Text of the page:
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Sumita Optical Glass Inc.

Photonics Spectra
Jan 2003
K-PG325 Super Vidron Optical Glass

SumitaOptical.jpgSumita Optical Glass Inc. developed its K-PG325 Super Vidron optical glass to replace the less durable plastic now used in optical molded parts. This material can be precision-molded at approximately 325 °C, making it suitable for use with a wide range of die materials, including nickel, iron and stainless steel. The company, based in Saitama City, Japan, says that the glass can be molded into minute, complex shapes at low cost, and that it is more durable than plastic, allowing it to be used in severe environmental conditions.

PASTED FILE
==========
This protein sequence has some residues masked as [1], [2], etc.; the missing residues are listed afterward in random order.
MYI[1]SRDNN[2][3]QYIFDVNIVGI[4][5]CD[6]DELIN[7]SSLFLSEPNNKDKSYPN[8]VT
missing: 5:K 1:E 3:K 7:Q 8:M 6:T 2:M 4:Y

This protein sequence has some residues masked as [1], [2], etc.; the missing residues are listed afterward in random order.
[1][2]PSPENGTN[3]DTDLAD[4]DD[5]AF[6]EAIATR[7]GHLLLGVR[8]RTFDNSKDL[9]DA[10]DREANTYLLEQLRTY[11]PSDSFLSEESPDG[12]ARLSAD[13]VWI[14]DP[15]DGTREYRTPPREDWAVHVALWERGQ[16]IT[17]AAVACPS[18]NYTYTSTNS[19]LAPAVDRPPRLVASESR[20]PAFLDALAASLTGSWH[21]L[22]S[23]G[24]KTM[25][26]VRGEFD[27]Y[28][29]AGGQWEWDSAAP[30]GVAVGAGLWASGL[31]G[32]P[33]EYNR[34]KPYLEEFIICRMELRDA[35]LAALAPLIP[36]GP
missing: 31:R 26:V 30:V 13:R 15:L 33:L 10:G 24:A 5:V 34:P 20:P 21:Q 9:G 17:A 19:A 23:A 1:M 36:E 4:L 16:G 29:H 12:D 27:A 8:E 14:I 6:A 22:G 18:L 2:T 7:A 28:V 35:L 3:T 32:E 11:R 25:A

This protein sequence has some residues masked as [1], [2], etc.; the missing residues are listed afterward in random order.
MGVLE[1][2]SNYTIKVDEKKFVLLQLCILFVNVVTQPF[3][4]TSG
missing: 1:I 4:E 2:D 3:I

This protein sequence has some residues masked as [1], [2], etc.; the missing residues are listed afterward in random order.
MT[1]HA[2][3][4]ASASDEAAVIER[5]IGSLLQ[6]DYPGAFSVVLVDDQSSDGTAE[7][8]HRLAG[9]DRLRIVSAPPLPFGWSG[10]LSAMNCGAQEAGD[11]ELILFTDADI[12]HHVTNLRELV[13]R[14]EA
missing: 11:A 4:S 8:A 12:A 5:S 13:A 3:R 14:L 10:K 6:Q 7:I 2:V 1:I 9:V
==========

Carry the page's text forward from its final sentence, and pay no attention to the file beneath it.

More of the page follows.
The glass has no lead or arsenic and can be used to manufacture products typically composed of plastic, such as fly-eye lenses, microlens arrays, Fresnel lenses and large aspheric lenses. Because of its low fluorescence, which is as weak as that of fused silica, it also can be used as an alternative to fused silica for biomedical applications.

A noncrystalline, inorganic mixture of various metallic oxides fused by heating with glassifiers such as silica, or boric or phosphoric oxides. Common window or bottle glass is a mixture of soda, lime and sand, melted and cast, rolled or blown to shape. Most glasses are transparent in the visible spectrum and up to about 2.5 µm in the infrared, but some are opaque such as natural obsidian; these are, nevertheless, useful as mirror blanks. Traces of some elements such as cobalt, copper and...
Feature ArticlesFeaturesglassironnickelplasticstainless steelSuper Vidron optical glass

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